Home-cooked meals are the best way to ensure nutritious and cost-saving meals. However, food poisoning can happen anywhere including in your home. Illness-causing bacteria can survive in many places around your kitchen – breeding on your hands, utensils, and cutting boards. So how do you significantly reduce the chances of food poisoning? Here’s a checklist that will help.
Wash hands the right way—for 20 seconds with soap and running water.
Wash surfaces and utensils after each use.
Wash fruits and veggies—but not meat, poultry, or eggs!
Use separate cutting boards and plates for produce and for meat, poultry, seafood, and eggs.
Placing ready-to-eat food on a surface that held raw meat, poultry, seafood, or eggs can spread bacteria and make you sick. Prevent cross-contamination.
Keep meat, poultry, seafood, and eggs separate from all other foods in the fridge. Bacteria can spread inside your fridge if the juices of raw meat, poultry, seafood, and eggs drip onto ready-to-eat foods.
Did you know that the bacteria that cause food poisoning multiply quickest in the “Danger Zone” between 40˚ (6 ˚ C) and 140˚ Fahrenheit (60 ˚ C)? And while many people think they can tell when food is “done” simply by checking its color and texture, there are more accurate ways stated below. Better safe than sorry!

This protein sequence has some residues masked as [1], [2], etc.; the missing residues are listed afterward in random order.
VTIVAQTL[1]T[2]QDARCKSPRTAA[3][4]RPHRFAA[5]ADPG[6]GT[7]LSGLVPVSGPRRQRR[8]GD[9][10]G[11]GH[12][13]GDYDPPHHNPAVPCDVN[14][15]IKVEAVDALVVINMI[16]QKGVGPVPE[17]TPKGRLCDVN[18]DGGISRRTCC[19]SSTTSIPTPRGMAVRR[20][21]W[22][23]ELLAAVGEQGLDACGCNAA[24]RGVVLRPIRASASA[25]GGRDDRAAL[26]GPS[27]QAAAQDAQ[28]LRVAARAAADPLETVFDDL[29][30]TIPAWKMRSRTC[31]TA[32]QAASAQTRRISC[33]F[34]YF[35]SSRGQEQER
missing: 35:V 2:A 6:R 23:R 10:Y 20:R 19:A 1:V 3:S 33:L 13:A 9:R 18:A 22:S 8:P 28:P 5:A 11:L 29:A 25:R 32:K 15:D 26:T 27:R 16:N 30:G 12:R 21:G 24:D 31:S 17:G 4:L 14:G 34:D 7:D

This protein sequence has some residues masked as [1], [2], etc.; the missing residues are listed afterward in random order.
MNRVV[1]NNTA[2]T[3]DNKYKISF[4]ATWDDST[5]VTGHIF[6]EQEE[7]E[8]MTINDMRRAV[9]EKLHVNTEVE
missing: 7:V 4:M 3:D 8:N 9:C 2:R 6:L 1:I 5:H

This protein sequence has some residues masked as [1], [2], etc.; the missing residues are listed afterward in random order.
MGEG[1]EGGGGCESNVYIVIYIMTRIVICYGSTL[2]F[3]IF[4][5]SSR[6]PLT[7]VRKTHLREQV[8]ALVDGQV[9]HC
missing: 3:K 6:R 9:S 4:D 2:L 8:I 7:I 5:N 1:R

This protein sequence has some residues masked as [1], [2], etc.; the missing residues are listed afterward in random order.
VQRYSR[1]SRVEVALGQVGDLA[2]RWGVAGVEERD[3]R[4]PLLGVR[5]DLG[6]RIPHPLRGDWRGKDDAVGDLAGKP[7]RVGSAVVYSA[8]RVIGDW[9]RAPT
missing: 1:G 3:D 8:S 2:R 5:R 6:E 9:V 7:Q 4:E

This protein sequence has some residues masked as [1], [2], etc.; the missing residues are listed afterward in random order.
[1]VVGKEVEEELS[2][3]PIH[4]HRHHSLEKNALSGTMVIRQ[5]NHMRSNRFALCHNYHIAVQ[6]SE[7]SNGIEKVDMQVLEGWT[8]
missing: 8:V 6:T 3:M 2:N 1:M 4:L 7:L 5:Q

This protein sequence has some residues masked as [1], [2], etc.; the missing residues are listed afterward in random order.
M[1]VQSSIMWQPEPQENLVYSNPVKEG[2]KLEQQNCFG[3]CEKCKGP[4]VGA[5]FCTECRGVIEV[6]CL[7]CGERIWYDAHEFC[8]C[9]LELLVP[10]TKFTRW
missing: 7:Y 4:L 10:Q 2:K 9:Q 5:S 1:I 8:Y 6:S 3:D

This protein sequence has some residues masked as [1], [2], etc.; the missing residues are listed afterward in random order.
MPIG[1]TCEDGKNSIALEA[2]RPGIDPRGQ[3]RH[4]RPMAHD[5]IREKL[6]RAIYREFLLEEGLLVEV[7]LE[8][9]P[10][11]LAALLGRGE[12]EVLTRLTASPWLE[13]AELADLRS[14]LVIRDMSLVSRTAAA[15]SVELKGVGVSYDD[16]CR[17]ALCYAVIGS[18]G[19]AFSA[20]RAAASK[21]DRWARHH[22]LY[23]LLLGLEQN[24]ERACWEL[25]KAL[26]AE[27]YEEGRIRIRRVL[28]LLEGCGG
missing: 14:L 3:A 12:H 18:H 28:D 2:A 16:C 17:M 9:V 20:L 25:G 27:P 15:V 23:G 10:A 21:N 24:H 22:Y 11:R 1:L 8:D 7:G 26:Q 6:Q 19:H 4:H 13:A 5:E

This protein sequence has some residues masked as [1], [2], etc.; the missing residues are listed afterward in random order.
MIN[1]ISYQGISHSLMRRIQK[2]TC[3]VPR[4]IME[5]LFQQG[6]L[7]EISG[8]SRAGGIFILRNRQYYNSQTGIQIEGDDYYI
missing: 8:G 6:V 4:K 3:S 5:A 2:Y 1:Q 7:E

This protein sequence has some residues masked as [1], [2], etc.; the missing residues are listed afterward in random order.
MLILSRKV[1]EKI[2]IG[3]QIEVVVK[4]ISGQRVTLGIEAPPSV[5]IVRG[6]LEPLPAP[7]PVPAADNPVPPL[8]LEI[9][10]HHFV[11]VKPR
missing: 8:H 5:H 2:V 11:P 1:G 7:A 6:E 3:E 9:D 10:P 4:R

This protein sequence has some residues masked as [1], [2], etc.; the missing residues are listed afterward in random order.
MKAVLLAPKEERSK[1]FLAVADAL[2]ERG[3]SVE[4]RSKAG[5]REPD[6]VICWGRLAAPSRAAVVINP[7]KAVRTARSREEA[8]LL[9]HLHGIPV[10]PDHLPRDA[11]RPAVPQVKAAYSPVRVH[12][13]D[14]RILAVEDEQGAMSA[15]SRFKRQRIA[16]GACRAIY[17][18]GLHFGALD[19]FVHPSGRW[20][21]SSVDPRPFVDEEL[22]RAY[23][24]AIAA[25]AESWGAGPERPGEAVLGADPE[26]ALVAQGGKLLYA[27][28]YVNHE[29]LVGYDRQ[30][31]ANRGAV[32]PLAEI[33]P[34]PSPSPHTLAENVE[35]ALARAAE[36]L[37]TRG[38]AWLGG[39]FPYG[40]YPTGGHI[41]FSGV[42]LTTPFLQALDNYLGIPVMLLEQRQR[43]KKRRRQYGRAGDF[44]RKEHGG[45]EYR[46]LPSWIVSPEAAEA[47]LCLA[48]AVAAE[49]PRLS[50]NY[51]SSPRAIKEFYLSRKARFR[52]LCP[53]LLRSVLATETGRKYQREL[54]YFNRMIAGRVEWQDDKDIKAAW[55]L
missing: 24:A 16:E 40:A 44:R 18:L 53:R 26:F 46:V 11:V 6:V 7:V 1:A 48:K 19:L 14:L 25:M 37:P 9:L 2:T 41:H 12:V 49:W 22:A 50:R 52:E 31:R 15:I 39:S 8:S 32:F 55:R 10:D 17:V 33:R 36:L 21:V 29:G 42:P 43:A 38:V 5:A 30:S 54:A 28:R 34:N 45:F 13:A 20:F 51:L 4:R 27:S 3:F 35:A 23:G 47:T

Use a food thermometer
Cooked food is safe only after it’s been heated to a high enough temperature to kill harmful bacteria. Color and texture alone won’t tell you whether your food is done. Instead, use a food thermometer to be sure.
Keep food hot after cooking at 140 °F (60 ° C) or above.
The possibility of bacterial growth actually increases as food cools after cooking because the drop in temperature allows bacteria to thrive. But you can keep your food above the safe temperature of 140°F by using a heat source like a chafing dish, warming tray, or slow cooker.
Microwave food thoroughly to 165 °F (74 ° C) or above.
To make sure harmful bacteria have been killed in your foods, it’s important to microwave them to 165° F or higher.